The following is not meant to be a guide for diagnosis of your own pet’s disease, nor is it a comprehensive list of all skin problems. Please consult your veterinarian for professional advice.
Allergies can be due to food, fleas, dust mites, pollens, grasses, mold spores and other materials found in the environment. Chronic intense itching is a common sign. Allergies usually cause irritation of the face, neck, over the topline and the tail base, and the abdomen. Affected cats often lick, chew, scratch, rub their face, or excessively groom. Cats may exhibit runny noses or watery eyes. To make the diagnosis of allergies, your veterinarian must rule out many other conditions. Utilizing the history, physical examination, clinical signs and certain diagnostic tests, your veterinarian can diagnose your pet’s skin condition. See flea allergy, food allergy.
“Walking dandruff” is a contagious mite affecting dogs, cats, and rabbits. Itchiness may occur, but often may not be present. Large dandruff flakes in the fur are commonly noted. See zoonotic diseases.
Newer types of demodex mite are being recognized in cats. Demodex gatoi is one. Demodex cati is the most common type of demodectic mite in cats. The latter causes greasy ears and patchy scaly itchy spots. This is an uncommon cause of skin disease in cats.
This describes a fungal infection with a dermatophyte, or “ringworm”. This may cause crusty circular lesions but in cats, often it is a condition that is hidden. Longhaired cats often carry the ringworm fungus in their haircoat without any signs of skin irritation. This fungus has very resistant spores that can live in the home for years. It’s possible to detect one type of ringworm with a black light, however final diagnosis is based upon a fungal culture done by your veterinarian. This disease is transmissible to humans. See zoonotic diseases.
These are a common pesky pest of cats. Frequently, kittens pick them up during their nursing phase by close contact with their infested mother and cohorts, or by contact with cats in the neighborhood. Any age of cat can be affected. A black dryish coffee ground discharge may be seen in the ears, and very severe itchiness may lead to serious wounds around the base of the ear where Kitty scratches away at the irritated ears.
Hormone disorders may cause symmetrical hair loss (alopecia). These diseases must be diagnosed by your veterinarian.
Eosinophillic Granuloma Complex
This disease occurs fairly frequently in cats. We identify three overlapping syndromes: eosinophilic plaques, eosinophilic granulomas, and indolent ulcers. All are similar, and may occur in combination. They are allergic type disorders.
These include, but are not limited to, fleas, ticks, and mites. Most external parasites cause itchy skin. Cats respond to the irritation by scratching, biting, and licking. Depending on the severity and extent of the pruritus, your veterinarian may prescribe medications that help reduce inflammation and itchiness. Because cats have such rough tongues, if they get working at the skin, they can cause skin lesions because of their vigorous grooming, and sometimes this means that secondary trauma and infection occurs which will be treated as well. Flea control needs to include treatment of the home since the flea will set up a life cycle that not only includes the cat host, but includes your carpets and furniture! See Flea allergy dermatitis, Ear Mites, Cheyletiellosis, Demodicosis, and Zoonotic diseases.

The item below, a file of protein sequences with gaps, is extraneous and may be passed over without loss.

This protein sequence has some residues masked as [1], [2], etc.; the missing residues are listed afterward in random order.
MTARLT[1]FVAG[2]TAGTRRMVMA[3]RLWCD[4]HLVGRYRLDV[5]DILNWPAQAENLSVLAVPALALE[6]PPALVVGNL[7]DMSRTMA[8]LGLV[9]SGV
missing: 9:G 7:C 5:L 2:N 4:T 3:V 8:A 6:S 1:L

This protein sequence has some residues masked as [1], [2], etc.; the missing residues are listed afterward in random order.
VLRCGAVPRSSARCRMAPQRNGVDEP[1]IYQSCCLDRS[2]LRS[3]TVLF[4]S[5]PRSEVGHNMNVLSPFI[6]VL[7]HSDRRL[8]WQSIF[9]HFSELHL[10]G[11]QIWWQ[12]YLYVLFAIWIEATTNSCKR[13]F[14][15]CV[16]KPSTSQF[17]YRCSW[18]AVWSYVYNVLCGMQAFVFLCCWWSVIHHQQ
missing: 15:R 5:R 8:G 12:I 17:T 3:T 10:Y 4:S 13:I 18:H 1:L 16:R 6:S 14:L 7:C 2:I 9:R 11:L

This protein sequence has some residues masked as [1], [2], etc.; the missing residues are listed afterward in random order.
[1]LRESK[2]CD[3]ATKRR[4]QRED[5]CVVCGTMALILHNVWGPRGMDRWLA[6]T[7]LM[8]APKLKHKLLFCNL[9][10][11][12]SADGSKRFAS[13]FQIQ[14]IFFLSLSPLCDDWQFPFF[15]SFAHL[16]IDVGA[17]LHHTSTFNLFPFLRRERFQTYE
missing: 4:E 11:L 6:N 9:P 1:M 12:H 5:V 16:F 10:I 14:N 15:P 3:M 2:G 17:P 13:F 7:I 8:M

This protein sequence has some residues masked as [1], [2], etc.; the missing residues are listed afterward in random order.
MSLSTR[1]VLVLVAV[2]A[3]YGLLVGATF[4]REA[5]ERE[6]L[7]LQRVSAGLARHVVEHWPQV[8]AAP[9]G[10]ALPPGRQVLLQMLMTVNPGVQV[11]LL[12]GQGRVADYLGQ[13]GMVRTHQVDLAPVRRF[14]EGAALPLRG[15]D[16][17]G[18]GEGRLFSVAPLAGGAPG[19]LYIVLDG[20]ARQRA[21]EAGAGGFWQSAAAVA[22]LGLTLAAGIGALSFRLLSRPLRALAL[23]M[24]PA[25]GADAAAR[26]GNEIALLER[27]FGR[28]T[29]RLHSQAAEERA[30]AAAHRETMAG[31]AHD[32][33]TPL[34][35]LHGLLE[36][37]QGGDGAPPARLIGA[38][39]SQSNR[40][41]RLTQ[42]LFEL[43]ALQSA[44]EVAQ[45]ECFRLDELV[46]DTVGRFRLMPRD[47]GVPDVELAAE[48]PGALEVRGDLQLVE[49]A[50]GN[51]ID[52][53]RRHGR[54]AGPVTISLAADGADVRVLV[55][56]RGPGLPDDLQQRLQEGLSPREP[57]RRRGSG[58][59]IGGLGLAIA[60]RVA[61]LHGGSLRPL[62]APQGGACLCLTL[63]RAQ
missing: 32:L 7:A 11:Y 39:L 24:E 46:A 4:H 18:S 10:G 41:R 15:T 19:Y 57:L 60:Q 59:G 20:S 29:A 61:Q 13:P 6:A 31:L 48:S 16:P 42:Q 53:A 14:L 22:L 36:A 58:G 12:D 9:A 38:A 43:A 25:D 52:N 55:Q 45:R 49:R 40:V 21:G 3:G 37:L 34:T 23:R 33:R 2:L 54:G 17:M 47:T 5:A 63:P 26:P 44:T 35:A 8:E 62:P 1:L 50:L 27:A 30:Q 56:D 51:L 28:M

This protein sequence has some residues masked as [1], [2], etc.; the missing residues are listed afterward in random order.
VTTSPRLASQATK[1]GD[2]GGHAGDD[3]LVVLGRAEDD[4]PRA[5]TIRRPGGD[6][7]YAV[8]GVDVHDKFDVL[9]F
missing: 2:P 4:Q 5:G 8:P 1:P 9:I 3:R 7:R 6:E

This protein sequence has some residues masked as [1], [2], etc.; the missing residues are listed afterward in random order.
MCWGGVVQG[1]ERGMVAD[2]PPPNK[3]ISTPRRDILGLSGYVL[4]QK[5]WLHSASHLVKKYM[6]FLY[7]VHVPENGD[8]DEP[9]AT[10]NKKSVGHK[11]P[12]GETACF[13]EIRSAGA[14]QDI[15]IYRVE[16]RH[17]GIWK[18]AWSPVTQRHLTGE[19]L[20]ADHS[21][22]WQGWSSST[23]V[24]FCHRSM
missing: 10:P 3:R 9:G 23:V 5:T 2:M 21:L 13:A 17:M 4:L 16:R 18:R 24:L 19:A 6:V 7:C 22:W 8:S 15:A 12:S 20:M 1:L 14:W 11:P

Often occurs on the chin producing swelling and blackheads. Any age or breed can be affected, and some cats have just one pimple outbreak, while with others it becomes a recurrent problem. When severe, pus pockets can form, and the condition may be quite painful if advanced.
Flea Allergy Dermatits (FAD)
This skin problem is due to an allergic reaction to flea saliva. It is possible in animals with FAD to react to just one bite from a flea for up to 10 days! There may or may not be evidence of fleas or flea dirt. Not all animals with fleas develop an allergic reaction. Cats often get skin lesions over the topline near the tail but irritation spots can occur anywhere. See Allergies.
This is a likely cause of allergic symptoms in young cats. Your veterinarian may recommend a food trial using hypoallergenic diets if food allergy is suspected. In cats, food allergy may produce digestive upsets in addition to skin lesions. See Allergies.
In cats, an overactive thyroid can cause alopecia (hair loss) from excessive self-grooming. Signs can be similar to allergies or psychogenic alopecia. This hormone problem may also result in scaling of the skin and a dry haircoat.
Decreased function of the immune system can adversely affect skin health. In cats, chronic Feline Immunodeficiency Virus infection can lead to secondary infections of the skin associated with the immune system depression caused by this slow virus.
This is an obsessive compulsive disorder commonly seen in cats, frequently resulting in hair loss of the abdomen and inner thighs due to overgrooming. Often, owners do not notice the cat grooming but hairs are broken off, which usually indicates excessive grooming and “barbering”.
Deep skin infections, often secondary to the effects of intense scratching, are sometimes seen in cats. Pyoderma needs to be treated by your veterinarian with appropriate antibiotics.
Primary disease somewhere other than the skin can cause secondary skin problems. See Endocrine Disorders, Immune-mediated Disorders, and Hyperthyroidism.
This term means diseases shared between pets and humans. Cheyletiellosis and Dermatophytosis (ringworm) are examples.